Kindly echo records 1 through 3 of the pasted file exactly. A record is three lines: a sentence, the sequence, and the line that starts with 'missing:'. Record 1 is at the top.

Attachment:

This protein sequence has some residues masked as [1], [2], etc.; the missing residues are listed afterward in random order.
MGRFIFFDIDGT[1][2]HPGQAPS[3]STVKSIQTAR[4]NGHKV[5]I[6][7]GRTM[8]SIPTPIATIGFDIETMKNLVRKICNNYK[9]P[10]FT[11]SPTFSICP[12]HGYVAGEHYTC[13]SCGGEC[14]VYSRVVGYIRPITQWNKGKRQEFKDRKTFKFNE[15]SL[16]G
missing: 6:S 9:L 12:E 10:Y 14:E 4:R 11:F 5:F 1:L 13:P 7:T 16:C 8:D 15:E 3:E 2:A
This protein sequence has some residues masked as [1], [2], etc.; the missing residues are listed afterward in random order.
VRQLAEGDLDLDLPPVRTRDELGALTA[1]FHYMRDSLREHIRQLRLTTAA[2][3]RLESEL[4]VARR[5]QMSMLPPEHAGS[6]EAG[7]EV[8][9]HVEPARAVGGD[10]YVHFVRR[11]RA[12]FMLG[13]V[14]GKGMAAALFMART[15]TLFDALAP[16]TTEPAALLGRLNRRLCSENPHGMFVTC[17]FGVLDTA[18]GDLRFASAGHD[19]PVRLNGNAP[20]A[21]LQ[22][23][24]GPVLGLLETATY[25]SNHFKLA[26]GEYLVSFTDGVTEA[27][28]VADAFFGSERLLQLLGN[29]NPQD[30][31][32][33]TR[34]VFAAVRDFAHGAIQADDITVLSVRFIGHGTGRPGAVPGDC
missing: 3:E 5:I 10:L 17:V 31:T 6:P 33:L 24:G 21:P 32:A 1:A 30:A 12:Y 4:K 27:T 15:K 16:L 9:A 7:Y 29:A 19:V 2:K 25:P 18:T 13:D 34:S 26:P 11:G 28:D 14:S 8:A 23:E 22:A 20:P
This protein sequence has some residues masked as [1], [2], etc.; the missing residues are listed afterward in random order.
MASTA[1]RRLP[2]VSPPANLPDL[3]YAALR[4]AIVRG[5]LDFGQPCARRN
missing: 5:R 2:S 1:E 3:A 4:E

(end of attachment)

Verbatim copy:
This protein sequence has some residues masked as [1], [2], etc.; the missing residues are listed afterward in random order.
MGRFIFFDIDGT[1][2]HPGQAPS[3]STVKSIQTAR[4]NGHKV[5]I[6][7]GRTM[8]SIPTPIATIGFDIETMKNLVRKICNNYK[9]P[10]FT[11]SPTFSICP[12]HGYVAGEHYTC[13]SCGGEC[14]VYSRVVGYIRPITQWNKGKRQEFKDRKTFKFNE[15]SL[16]G
missing: 6:S 9:L 12:E 10:Y 14:E 4:R 11:F 5:F 1:L 13:P 7:T 16:C 8:D 15:E 3:E 2:A
This protein sequence has some residues masked as [1], [2], etc.; the missing residues are listed afterward in random order.
VRQLAEGDLDLDLPPVRTRDELGALTA[1]FHYMRDSLREHIRQLRLTTAA[2][3]RLESEL[4]VARR[5]QMSMLPPEHAGS[6]EAG[7]EV[8][9]HVEPARAVGGD[10]YVHFVRR[11]RA[12]FMLG[13]V[14]GKGMAAALFMART[15]TLFDALAP[16]TTEPAALLGRLNRRLCSENPHGMFVTC[17]FGVLDTA[18]GDLRFASAGHD[19]PVRLNGNAP[20]A[21]LQ[22][23][24]GPVLGLLETATY[25]SNHFKLA[26]GEYLVSFTDGVTEA[27][28]VADAFFGSERLLQLLGN[29]NPQD[30][31][32][33]TR[34]VFAAVRDFAHGAIQADDITVLSVRFIGHGTGRPGAVPGDC
missing: 3:E 5:I 10:L 17:V 31:T 6:P 33:L 24:G 21:P 32:A 1:A 30:A 12:Y 4:K 27:T 15:K 16:L 9:A 7:Y 29:A 19:V 2:K 25:P 18:T 13:D 34:S 26:P 11:G 28:D 14:S 8:A 23:E 22:A 20:P
This protein sequence has some residues masked as [1], [2], etc.; the missing residues are listed afterward in random order.
MASTA[1]RRLP[2]VSPPANLPDL[3]YAALR[4]AIVRG[5]LDFGQPCARRN
missing: 5:R 2:S 1:E 3:A 4:E